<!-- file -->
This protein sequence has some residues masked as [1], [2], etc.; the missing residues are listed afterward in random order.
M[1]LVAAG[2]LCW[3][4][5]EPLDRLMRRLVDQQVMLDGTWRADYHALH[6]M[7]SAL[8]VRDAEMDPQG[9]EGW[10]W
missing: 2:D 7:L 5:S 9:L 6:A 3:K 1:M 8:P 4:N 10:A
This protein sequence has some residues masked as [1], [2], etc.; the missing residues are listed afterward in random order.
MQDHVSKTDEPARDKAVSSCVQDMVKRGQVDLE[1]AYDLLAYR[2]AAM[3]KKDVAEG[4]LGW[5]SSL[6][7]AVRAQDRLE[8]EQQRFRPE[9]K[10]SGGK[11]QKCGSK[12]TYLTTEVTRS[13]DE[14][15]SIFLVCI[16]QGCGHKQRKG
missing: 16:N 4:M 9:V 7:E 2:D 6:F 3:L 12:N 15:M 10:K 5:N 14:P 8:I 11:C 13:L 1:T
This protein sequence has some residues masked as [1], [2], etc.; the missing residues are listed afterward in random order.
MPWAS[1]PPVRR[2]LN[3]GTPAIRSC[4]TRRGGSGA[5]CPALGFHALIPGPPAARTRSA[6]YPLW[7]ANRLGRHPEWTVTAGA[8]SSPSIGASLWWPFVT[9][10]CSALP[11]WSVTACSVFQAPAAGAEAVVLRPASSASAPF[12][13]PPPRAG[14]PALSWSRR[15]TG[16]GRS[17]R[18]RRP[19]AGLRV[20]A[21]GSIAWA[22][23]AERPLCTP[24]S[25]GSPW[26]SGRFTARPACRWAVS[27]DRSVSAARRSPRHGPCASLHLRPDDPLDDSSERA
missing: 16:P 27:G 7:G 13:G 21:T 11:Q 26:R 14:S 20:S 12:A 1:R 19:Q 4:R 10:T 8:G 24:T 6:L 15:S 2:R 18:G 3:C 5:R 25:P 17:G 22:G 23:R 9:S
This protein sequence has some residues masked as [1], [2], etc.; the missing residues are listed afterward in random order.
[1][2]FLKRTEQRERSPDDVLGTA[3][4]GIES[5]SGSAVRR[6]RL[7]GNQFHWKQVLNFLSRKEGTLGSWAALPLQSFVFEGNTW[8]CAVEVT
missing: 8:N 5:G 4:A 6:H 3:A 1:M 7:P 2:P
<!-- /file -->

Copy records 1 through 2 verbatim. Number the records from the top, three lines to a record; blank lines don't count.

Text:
This protein sequence has some residues masked as [1], [2], etc.; the missing residues are listed afterward in random order.
M[1]LVAAG[2]LCW[3][4][5]EPLDRLMRRLVDQQVMLDGTWRADYHALH[6]M[7]SAL[8]VRDAEMDPQG[9]EGW[10]W
missing: 2:D 7:L 5:S 9:L 6:A 3:K 1:M 8:P 4:N 10:A
This protein sequence has some residues masked as [1], [2], etc.; the missing residues are listed afterward in random order.
MQDHVSKTDEPARDKAVSSCVQDMVKRGQVDLE[1]AYDLLAYR[2]AAM[3]KKDVAEG[4]LGW[5]SSL[6][7]AVRAQDRLE[8]EQQRFRPE[9]K[10]SGGK[11]QKCGSK[12]TYLTTEVTRS[13]DE[14][15]SIFLVCI[16]QGCGHKQRKG
missing: 16:N 4:M 9:V 7:E 2:D 6:F 3:L 12:N 15:M 10:K 5:N 14:P 8:I 11:C 13:L 1:T